DomeLab technical documentation

Written by Paul Bourke
Oct 2015


The following describes various technical aspects related to content delivery on Domelab, an 8 projector (2560x1600 pixel resolution each) fulldome system at the University of New South Wales, Sydney. It includes how so called "master" fisheye frames are diced, how audio tracks are mapped, how movies for each projector are encoded, the theory behind the dicing/warping/blending and finally how to create realtime content in the Unity game engine.

Movie playback

Fisheye movies are played in Watchout by dicing up the square fisheye frames into 8 (the number of projectors) pieces each 2560x1600 pixels (the resolution of the projectors). The typical fisheye resolution to optimise the dome projection resolution is 4Kx4K, these frames should be provided as images in a lossless image format, commonly TGA or PNG. The following describes this dicing process and then the geometric warping and edge blending required if some other playback system is to be employed, or if the reader is simply interested in how things work.

Dicing files

This is described separately and in more detail here, But in essence each 4K frame is split into 8 parts, one for each data projector and in the case of the DomeLab f50 projectors this is 2560x1600 pixels. The corners of the rectangle for the cutting are described by a simple CSV file of the form shown below, there are 8 such files, one per projector.

posX;posY;rotation;extentX;extentY;pivotX;pivotY;c0x;c0y;c1x;c1y;c2x;c2y;c3x;c3y
0.6115;0.4378;-119.5600;0.5916;0.4276;0.2958;0.2138;0.5715;0.8006;
0.2796;0.2860;0.6515;0.0750;0.9434;0.5896;0.5715;0.8006

For this exercise only the last 8 numbers (c0x;c0y;c1x;c1y;c2x;c2y;c3x;c3y) will be considered, these are in normalised coordinates (0 ... 1) and may extend outside the fisheye area, that is, they can be less than 0 or greater than 1. A sample set of CSV cutting files for the 8 projectors is provided here: cutting.zip. Note that the resulting images contain more of the image than is absolutely necessary, this is to allow for slight changes in the projector positioning/angles and variations in the dome surface. As such these cuttings do not depend on the camera alignment. An example of the cutting region for the sample CSV file above is as follows, this example will be used subsequently to illustrate other points. Note that (0,0) is defined as the top left of the image.


Figure 1

The final cutout piece is shown below.


Figure 2

In the implementation developed for these tests a simple supersampling antialiasing is used for all image mappings, typically just a 2x2 supersampling. As with most image mappings the requirement is to find the best estimate of each pixel in the output image, that is, a reverse rather than forward mapping.

Dome position and IG mapping

There is a mapping between the projector ID (name of the CSV files: 0 ... 7), the IG IP address and whether the left or right display is used (each IG drives two displays in monoscopic mode and 4 in stereoscopic mode). The mappings at the time of writing are as follows.


Figure 3

Projector ID IG IP address Side
0 5 left
1 5 right
2 8 left
3 8 right
4 6 left
5 6 right
6 7 left
7 7 right

ffmpeg encoding

Once the fisheye movie is sliced into 8 streams, those image sequences need to be turned into 8 movie files. Each of these eventually gets installed onto the respective IG for playback from local disk.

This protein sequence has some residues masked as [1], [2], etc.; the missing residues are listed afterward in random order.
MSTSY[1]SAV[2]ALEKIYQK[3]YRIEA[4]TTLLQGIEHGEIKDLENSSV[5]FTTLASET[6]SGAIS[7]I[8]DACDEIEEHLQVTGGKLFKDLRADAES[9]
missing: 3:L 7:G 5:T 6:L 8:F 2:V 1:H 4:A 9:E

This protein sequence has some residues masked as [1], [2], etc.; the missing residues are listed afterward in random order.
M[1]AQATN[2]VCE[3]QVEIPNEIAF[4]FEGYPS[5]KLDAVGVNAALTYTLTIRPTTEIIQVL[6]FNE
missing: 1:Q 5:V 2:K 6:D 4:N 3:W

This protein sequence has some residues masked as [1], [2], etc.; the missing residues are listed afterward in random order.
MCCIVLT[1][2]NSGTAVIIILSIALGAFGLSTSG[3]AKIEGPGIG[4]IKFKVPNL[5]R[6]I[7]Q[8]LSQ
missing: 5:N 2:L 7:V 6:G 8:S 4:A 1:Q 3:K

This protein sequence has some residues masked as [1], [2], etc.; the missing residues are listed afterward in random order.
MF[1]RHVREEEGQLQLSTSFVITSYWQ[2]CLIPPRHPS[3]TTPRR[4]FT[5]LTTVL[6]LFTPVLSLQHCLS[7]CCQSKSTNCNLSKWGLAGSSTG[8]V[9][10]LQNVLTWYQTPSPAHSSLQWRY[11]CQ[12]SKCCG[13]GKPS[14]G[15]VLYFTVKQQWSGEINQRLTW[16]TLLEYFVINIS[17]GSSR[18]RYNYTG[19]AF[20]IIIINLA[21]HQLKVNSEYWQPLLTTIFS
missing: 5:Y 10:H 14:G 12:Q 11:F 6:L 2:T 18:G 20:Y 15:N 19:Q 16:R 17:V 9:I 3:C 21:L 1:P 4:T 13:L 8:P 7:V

The current encoding for the movies in mpeg, generally performed using ffmpeg but other options are available. Command line encoding examples for the 7 channels is given below, note there are assumptions, first the slider software developed and described above creates each frame stream in folders 0 ... 7, and it currently only operates upon TGA image files. The input file string can be specified based upon other folder naming conventions and file types, a wide range are supported by ffmpeg but generally a lossless format should be used for this pipeline.

ffmpeg -threads auto -r 30 -i "0/%05d.tga" -f vob -vcodec mpeg2video -b:v 50000k 
	-minrate 50000k -maxrate 50000k -g 1 -bf 2 -an -trellis 2 "Display_0.m2v" 
ffmpeg -threads auto -r 30 -i "1/%05d.tga" -f vob -vcodec mpeg2video -b:v 50000k 
	-minrate 50000k -maxrate 50000k -g 1 -bf 2 -an -trellis 2 "Display_1.m2v" 
ffmpeg -threads auto -r 30 -i "2/%05d.tga" -f vob -vcodec mpeg2video -b:v 50000k 
	-minrate 50000k -maxrate 50000k -g 1 -bf 2 -an -trellis 2 "Display_2.m2v" 
ffmpeg -threads auto -r 30 -i "3/%05d.tga" -f vob -vcodec mpeg2video -b:v 50000k 
	-minrate 50000k -maxrate 50000k -g 1 -bf 2 -an -trellis 2 "Display_3.m2v" 
ffmpeg -threads auto -r 30 -i "4/%05d.tga" -f vob -vcodec mpeg2video -b:v 50000k 
	-minrate 50000k -maxrate 50000k -g 1 -bf 2 -an -trellis 2 "Display_4.m2v" 
ffmpeg -threads auto -r 30 -i "5/%05d.tga" -f vob -vcodec mpeg2video -b:v 50000k 
	-minrate 50000k -maxrate 50000k -g 1 -bf 2 -an -trellis 2 "Display_5.m2v" 
ffmpeg -threads auto -r 30 -i "6/%05d.tga" -f vob -vcodec mpeg2video -b:v 50000k 
	-minrate 50000k -maxrate 50000k -g 1 -bf 2 -an -trellis 2 "Display_6.m2v" 
ffmpeg -threads auto -r 30 -i "7/%05d.tga" -f vob -vcodec mpeg2video -b:v 50000k 
	-minrate 50000k -maxrate 50000k -g 1 -bf 2 -an -trellis 2 "Display_7.m2v" 

The output names above (Display_0.m2v, Display_1.m2v ... etc) are conventions required by the current Watchout configuration.

Audio channel mapping

The audio channels should be combined in a single 6 channel WAV file with the following channel assignments. For plain stereo audio the WAV file channel 1 is left and channel 2 is right. Note that these channel assignment can be remapped in Watchout if necessary.

Channel id Channel Name
1 L
2 R
3 C
4 LFE
5 Ls
6 Rs

Geometry correction (warping)